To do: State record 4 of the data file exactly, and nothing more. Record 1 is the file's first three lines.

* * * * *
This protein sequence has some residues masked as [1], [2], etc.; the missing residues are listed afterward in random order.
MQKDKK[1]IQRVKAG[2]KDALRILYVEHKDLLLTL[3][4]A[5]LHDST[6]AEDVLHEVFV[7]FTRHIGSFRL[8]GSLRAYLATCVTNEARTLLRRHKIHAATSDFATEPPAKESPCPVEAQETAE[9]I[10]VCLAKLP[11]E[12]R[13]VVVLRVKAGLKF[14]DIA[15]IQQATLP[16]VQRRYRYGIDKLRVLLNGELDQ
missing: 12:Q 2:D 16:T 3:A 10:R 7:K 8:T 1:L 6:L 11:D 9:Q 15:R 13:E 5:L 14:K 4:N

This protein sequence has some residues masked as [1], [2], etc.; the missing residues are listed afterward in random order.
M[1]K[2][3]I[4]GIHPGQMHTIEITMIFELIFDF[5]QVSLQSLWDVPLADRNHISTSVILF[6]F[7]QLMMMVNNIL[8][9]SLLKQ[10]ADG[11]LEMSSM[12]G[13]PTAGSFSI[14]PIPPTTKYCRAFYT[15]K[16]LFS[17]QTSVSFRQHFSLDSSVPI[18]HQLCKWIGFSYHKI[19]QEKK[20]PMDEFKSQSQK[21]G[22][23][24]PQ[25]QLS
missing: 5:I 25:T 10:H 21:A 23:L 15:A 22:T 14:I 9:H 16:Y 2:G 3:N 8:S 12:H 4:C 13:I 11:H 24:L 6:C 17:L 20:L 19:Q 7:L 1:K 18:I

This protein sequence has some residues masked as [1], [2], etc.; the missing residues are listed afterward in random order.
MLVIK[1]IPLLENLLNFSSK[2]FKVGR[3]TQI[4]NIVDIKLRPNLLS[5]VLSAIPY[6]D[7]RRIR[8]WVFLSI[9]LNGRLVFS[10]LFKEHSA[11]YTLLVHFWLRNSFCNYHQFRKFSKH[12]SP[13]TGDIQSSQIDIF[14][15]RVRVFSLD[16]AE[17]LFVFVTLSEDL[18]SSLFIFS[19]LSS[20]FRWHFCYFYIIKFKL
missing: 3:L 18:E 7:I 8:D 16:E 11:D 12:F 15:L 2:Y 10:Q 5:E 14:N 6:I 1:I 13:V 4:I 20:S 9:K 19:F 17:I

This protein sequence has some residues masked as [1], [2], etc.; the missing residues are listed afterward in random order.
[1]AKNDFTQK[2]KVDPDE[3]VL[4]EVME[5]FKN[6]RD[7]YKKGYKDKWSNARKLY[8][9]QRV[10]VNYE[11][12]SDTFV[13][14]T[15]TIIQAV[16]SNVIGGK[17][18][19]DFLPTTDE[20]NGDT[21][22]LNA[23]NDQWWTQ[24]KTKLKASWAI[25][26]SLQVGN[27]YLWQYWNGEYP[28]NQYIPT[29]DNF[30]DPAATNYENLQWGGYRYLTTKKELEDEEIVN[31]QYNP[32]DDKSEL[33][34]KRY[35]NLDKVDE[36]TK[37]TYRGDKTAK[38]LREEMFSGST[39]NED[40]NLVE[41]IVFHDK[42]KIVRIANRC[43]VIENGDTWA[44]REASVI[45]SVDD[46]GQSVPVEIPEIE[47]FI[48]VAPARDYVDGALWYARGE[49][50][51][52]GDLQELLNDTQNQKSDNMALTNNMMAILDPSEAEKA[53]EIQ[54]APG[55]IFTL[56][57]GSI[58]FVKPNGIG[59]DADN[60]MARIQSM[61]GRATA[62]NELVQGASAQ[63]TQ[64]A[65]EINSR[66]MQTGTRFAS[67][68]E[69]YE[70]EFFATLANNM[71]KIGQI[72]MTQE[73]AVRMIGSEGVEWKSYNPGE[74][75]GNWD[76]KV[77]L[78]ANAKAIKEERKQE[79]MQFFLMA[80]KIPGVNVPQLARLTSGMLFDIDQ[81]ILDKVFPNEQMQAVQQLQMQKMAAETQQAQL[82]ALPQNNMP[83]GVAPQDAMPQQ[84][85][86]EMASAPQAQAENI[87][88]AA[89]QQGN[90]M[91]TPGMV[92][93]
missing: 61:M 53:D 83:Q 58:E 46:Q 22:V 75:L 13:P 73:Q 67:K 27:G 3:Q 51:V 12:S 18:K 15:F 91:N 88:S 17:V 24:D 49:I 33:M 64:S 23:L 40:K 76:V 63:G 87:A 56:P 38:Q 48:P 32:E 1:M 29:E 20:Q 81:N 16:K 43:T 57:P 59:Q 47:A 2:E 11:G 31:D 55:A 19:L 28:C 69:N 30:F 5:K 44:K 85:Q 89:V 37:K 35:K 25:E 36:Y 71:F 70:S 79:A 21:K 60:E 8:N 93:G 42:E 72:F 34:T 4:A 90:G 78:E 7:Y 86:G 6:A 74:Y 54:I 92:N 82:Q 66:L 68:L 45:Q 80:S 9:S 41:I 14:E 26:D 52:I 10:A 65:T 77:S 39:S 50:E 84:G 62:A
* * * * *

This protein sequence has some residues masked as [1], [2], etc.; the missing residues are listed afterward in random order.
[1]AKNDFTQK[2]KVDPDE[3]VL[4]EVME[5]FKN[6]RD[7]YKKGYKDKWSNARKLY[8][9]QRV[10]VNYE[11][12]SDTFV[13][14]T[15]TIIQAV[16]SNVIGGK[17][18][19]DFLPTTDE[20]NGDT[21][22]LNA[23]NDQWWTQ[24]KTKLKASWAI[25][26]SLQVGN[27]YLWQYWNGEYP[28]NQYIPT[29]DNF[30]DPAATNYENLQWGGYRYLTTKKELEDEEIVN[31]QYNP[32]DDKSEL[33][34]KRY[35]NLDKVDE[36]TK[37]TYRGDKTAK[38]LREEMFSGST[39]NED[40]NLVE[41]IVFHDK[42]KIVRIANRC[43]VIENGDTWA[44]REASVI[45]SVDD[46]GQSVPVEIPEIE[47]FI[48]VAPARDYVDGALWYARGE[49][50][51][52]GDLQELLNDTQNQKSDNMALTNNMMAILDPSEAEKA[53]EIQ[54]APG[55]IFTL[56][57]GSI[58]FVKPNGIG[59]DADN[60]MARIQSM[61]GRATA[62]NELVQGASAQ[63]TQ[64]A[65]EINSR[66]MQTGTRFAS[67][68]E[69]YE[70]EFFATLANNM[71]KIGQI[72]MTQE[73]AVRMIGSEGVEWKSYNPGE[74][75]GNWD[76]KV[77]L[78]ANAKAIKEERKQE[79]MQFFLMA[80]KIPGVNVPQLARLTSGMLFDIDQ[81]ILDKVFPNEQMQAVQQLQMQKMAAETQQAQL[82]ALPQNNMP[83]GVAPQDAMPQQ[84][85][86]EMASAPQAQAENI[87][88]AA[89]QQGN[90]M[91]TPGMV[92][93]
missing: 61:M 53:D 83:Q 58:E 46:Q 22:V 75:L 13:P 73:Q 67:K 27:G 3:Q 51:V 12:S 18:K 15:F 91:N 88:S 17:V 24:D 49:I 33:M 64:S 23:L 40:K 76:V 63:G 87:A 56:P 38:Q 48:P 32:E 1:M 29:E 20:Q 81:N 16:K 43:T 57:P 59:Q 47:A 2:E 11:G 31:D 55:A 19:L 28:C 69:N 30:F 5:K 44:K 85:Q 89:V 37:K 35:K 25:E 36:Y 71:F 70:S 79:A 21:K 60:E 8:N 93:G 42:E 72:F 34:T 4:A 90:G 78:E 7:Y 86:G 6:A 74:Y 54:I 92:N 82:Q 66:L 68:L 45:Q 80:S 9:S 41:I 14:E 26:D 52:I 10:A 65:T 77:S 39:S 50:E 84:G 62:A